To achieve sustainability, there must be a focus on learning, and learning how to harness the learning capabilities that lead to innovation. There are three fundamental processes that sustain profound changes such as the introduction of a comprehensive knowledge management system, and they are to improve business results; to enhance personal results; and to develop networks of committed people who like where they work and what they are doing.
For a knowledge management effort to work, it must be understood that no progress is sustainable unless innovators learn to understand why the system is pushing back, and how their own attitudes and perceptions contribute to the "pushback." Until they see this, there will be no development of systematic strategies for sustaining profound change. (Once there is intellectual understanding there can be emotional engagement, leading to sustained action, all in a positive feedback loop.)
The enhancement of personal results is often the first source of reinforcing energy for sustaining deep change. And, it is inherently satisfying to work in a network of committed people. Given the choice, very few people would not want to become part of a network where there is excitement, perseverance, innovation, experimentation, and commitment. As Dr. W. Edwards Deming used to say, "People seek joy in work." In this day of bottom line focus, when employees often assume that personal needs are subservient to the organization's needs, it is truly liberating to discover that the two can be aligned rather than in opposition. For those who have gone from a run-of-the-mill organization to one, which literally supports learning and knowledge for everyone, feel transformed. They learn to understand just how much they are worth, and what they can give to the workplace. They become intellectually-stimulated, energized, and emotionally-engaged.
For significant change to lead to sustainability, hierarchical control must be put aside. The emergence and development of informal networks must be supported so that people can share their tacit knowledge and help one another. Communities of practice can be geared so that people continually learn to help each other. The diffusion of innovative practices needs informal networks through which new ideas can spread in and across organizations. Such informal networks are almost always superior to hierarchical channels for spreading new innovations because these informal networks already exist; experimenting with new ideas requires help and time to think in a safe context; and because there is a strong element of credibility with people whom we know. Without active internal communities of practice, an organization cannot expect profound and sustained change.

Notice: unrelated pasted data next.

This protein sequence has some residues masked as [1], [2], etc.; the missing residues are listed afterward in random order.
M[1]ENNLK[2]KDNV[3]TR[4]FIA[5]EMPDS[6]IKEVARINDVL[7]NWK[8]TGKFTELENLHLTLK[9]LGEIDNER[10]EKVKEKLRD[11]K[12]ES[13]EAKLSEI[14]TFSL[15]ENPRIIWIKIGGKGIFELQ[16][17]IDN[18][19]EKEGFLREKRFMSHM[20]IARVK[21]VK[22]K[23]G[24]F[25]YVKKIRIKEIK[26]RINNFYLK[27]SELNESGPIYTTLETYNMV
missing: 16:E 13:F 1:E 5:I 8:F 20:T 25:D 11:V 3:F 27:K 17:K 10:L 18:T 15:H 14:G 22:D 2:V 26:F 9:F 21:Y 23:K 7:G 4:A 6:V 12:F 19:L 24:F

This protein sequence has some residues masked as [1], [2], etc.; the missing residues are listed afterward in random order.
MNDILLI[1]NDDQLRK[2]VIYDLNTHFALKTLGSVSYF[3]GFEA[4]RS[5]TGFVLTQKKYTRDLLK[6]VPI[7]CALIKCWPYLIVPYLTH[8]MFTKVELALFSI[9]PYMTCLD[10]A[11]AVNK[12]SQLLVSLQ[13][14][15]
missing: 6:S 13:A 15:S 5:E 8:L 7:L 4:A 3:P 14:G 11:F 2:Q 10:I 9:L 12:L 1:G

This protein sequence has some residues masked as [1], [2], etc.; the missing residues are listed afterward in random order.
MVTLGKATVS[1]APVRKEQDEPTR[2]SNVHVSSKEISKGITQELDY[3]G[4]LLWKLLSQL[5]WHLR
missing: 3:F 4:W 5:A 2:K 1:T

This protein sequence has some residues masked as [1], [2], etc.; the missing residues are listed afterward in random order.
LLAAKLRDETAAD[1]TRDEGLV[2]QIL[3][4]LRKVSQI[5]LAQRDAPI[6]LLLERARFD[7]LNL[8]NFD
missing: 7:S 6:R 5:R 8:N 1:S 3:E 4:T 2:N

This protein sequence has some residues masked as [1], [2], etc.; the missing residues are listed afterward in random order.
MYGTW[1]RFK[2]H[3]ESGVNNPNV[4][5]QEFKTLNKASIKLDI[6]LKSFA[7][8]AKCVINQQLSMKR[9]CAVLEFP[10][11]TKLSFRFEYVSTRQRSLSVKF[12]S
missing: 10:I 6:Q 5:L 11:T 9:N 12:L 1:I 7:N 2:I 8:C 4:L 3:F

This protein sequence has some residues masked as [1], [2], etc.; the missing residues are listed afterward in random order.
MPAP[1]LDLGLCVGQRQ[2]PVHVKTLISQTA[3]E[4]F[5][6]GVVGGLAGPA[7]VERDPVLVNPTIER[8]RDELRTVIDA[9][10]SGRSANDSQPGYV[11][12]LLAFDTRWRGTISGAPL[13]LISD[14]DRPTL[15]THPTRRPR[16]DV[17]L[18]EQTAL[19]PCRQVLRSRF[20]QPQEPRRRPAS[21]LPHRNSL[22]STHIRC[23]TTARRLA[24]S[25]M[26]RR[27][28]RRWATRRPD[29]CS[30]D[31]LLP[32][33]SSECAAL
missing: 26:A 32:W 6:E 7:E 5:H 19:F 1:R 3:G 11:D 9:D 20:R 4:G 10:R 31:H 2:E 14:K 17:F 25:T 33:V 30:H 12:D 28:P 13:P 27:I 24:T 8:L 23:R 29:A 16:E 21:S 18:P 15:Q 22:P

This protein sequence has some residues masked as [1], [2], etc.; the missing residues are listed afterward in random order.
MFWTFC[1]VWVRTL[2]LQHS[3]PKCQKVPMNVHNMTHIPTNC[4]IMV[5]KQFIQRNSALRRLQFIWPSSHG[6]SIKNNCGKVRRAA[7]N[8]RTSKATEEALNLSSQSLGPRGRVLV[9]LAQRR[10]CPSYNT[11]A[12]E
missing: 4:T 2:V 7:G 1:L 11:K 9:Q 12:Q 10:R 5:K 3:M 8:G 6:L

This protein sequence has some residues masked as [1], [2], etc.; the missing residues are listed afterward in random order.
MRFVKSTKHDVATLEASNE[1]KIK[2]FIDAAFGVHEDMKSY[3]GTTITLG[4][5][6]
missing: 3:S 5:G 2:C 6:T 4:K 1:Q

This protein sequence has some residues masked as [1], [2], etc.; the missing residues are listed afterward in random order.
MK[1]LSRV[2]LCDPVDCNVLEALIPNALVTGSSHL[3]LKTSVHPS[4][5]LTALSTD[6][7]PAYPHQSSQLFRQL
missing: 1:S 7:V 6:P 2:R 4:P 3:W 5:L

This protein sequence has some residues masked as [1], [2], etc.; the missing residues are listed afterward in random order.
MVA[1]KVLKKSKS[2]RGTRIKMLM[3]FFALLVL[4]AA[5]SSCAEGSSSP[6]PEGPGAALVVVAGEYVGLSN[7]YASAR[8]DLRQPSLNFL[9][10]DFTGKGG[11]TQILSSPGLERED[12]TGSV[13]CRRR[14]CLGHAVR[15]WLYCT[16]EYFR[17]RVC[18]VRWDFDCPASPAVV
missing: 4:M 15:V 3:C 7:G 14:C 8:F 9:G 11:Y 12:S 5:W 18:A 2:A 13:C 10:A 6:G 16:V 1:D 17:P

Managers need to surrender control in order for learning capabilities to be enhanced. This will lead to greater business results by eliminating wasteful practices, and bring about the development of new business practices that lead to better results. And mental models need to be examined. The limits that block organizational learning initiatives have a great deal to do with the mental models embedded in the culture of an organization. For example: hoarders, hierarchies, and stars are the order of the day! For organizations to attain sustainability for their KM efforts, they must be prepared to develop new mental models for thinking about their workplaces and new ways to reach across internal and external boundaries.